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Create an employee succession plan for disaster recovery

Creating an employee succession plan that addresses disaster recovery is not the same as a typical succession plan, as Paul Kirvan explains in this tip.

One of the most important questions to ask when developing a business continuity and/or disaster recovery plan...

is, "Who takes over if you're not available?"

Organizations of all sizes and types usually have one or more key employees whose loss could make it difficult or impossible for the organization to recover and resume business operations after a disaster. It is essential to not only identify these key individuals, but also to identify and prepare others to step in and assume all or most of their duties following a disaster.

Creating an employee succession plan with disaster recovery in mind is slightly different from a typical succession plan, which aspires to identify and groom employees who can be promoted into positions of greater responsibility upon the departure of senior managers. This article provides tips and a matrix for developing a succession plan for key employees other than executive management.

Organizing an employee succession plan

When launching a succession plan initiative, be sure to secure approval from your manager and then establish a partnership with your human resources department. HR should be able to help you organize your succession plan and may have relevant employee data that can identify existing skill sets and expertise. If HR doesn't have such data, it may be necessary to interview internal and external candidates for the succession plan. Once again, coordinate these activities with HR.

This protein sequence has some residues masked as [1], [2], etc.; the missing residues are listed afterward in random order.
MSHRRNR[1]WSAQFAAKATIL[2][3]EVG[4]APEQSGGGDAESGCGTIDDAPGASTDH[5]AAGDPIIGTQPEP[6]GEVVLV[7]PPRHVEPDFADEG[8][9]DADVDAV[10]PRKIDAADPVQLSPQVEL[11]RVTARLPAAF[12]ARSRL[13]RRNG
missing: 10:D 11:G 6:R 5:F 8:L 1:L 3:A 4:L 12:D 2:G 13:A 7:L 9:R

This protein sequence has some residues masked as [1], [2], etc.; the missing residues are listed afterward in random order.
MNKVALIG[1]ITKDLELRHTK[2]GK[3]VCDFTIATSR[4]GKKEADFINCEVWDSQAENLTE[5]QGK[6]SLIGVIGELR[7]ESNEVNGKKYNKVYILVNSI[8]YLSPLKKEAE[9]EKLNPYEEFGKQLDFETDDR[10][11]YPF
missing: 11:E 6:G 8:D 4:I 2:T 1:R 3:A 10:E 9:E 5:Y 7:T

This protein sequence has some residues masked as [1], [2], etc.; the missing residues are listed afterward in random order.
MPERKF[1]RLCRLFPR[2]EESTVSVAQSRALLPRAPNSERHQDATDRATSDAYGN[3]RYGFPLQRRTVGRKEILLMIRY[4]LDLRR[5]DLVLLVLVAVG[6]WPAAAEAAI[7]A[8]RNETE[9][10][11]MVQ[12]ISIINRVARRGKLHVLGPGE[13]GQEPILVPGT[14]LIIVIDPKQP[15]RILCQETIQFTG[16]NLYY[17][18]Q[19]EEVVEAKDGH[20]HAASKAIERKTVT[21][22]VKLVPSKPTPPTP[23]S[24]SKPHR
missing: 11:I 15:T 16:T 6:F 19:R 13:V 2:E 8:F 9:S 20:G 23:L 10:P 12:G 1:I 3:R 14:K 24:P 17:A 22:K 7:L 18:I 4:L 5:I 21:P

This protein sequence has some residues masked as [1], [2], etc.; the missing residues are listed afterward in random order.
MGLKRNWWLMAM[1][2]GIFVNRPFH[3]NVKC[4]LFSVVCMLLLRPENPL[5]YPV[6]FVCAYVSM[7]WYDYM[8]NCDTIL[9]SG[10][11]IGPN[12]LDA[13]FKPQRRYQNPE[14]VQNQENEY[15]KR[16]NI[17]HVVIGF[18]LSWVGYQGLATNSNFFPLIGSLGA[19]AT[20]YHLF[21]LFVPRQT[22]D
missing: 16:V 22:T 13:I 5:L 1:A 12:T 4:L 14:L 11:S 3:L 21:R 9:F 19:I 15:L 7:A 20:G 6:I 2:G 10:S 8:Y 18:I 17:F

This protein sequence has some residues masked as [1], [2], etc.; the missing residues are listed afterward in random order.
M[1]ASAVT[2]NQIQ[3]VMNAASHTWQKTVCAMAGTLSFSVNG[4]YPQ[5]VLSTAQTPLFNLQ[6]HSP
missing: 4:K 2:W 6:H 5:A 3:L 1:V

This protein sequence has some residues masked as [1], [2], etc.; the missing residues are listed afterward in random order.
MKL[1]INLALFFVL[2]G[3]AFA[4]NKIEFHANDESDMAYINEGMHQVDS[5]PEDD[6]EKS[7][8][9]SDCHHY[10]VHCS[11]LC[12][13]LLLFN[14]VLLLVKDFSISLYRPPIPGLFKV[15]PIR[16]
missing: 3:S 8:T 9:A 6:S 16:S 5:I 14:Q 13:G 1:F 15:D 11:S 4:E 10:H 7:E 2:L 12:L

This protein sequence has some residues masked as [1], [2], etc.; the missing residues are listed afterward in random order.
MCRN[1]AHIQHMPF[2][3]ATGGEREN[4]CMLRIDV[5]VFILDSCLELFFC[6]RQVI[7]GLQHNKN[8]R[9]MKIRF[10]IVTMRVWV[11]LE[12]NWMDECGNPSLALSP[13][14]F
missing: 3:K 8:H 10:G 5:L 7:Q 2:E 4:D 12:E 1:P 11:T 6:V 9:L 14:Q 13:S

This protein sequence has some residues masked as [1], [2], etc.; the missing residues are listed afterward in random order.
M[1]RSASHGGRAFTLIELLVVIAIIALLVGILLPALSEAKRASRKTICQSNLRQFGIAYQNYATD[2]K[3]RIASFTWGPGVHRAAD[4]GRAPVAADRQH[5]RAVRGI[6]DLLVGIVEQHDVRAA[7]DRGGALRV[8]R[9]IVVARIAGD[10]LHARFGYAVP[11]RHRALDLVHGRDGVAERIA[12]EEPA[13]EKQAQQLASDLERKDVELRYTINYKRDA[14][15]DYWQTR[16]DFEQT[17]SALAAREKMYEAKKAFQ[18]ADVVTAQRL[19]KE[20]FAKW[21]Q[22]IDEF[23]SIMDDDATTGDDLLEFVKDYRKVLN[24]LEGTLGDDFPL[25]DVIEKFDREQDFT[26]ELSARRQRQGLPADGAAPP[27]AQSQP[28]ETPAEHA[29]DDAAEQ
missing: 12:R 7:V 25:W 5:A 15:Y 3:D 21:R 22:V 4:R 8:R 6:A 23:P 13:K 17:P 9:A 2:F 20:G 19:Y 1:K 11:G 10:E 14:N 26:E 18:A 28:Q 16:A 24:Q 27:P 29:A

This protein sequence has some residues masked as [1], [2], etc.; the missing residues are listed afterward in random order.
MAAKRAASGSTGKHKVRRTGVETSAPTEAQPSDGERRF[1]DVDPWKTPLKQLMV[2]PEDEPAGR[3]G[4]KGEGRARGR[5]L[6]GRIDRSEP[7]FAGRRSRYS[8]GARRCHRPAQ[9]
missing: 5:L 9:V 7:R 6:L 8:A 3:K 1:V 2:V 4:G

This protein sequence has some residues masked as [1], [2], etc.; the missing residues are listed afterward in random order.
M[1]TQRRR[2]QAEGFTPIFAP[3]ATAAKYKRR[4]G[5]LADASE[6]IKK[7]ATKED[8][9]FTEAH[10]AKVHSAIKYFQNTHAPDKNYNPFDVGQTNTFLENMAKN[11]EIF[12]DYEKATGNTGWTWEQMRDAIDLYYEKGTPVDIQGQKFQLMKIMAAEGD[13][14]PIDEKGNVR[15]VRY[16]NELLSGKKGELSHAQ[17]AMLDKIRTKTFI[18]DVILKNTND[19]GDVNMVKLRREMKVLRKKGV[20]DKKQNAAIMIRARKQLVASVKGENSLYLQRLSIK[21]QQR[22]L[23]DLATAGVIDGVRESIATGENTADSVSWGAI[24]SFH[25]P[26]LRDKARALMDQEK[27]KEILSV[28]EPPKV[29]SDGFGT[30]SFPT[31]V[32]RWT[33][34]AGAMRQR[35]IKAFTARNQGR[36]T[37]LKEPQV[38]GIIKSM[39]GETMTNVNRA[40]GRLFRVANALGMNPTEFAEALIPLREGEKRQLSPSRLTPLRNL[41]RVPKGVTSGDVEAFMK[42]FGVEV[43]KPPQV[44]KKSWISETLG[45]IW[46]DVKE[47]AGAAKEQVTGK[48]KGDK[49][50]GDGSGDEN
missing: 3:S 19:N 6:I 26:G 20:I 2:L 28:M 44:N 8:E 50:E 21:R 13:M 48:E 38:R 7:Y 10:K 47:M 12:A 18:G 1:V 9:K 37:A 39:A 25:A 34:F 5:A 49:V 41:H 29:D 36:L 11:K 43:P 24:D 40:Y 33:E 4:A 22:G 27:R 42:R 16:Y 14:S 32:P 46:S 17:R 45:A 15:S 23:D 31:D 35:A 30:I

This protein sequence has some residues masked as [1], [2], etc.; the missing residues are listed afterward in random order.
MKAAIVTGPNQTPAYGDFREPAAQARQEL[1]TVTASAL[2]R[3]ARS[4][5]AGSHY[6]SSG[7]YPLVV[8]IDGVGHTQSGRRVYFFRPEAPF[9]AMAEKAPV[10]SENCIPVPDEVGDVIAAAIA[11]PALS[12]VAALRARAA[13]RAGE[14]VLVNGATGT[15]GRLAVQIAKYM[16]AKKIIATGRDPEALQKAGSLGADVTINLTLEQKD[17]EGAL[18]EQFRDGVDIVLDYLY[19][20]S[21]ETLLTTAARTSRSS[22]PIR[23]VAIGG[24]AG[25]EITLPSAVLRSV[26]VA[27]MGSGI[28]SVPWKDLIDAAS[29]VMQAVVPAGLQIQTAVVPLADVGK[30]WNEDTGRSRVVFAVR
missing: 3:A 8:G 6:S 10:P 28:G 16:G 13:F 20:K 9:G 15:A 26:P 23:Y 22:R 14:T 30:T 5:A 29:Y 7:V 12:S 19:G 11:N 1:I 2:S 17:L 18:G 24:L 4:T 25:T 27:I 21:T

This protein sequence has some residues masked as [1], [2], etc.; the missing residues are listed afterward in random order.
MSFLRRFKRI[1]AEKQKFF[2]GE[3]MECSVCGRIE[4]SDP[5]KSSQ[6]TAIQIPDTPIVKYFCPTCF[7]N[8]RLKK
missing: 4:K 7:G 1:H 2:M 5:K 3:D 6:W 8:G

A business impact analysis (BIA) is an excellent way to identify key employees, because among the BIA's goals is to identify mission-critical business processes. When performing this activity, it's ideal to identify the employees who are currently performing those activities. Once you have identified the critical processes and employees who are responsible for performing them, coordinate with HR to identify other employees who possess the same or similar skills and perform comparable activities.

If no such employees are in the organization, it may be desirable to 1) hire new staff with the necessary skills, 2) train existing employees in the proper skills and/or 3) identify outside firms that can perform the tasks when needed.

Succession planning is often performed at executive levels in an organization, as replacing these executives may be a critical strategy to ensure the organization can sustain itself following a disaster. A key strategy of business continuity, therefore, is the creation of an employee succession plan.

The challenge is to take the succession planning process and perform it at non-executive levels in the organization. It's not uncommon to have mission-critical employees at almost all levels in an organization, not just at the top. A BIA can help identify these key players and their roles in the overall success and continuity of the organization.

Creating the skills matrix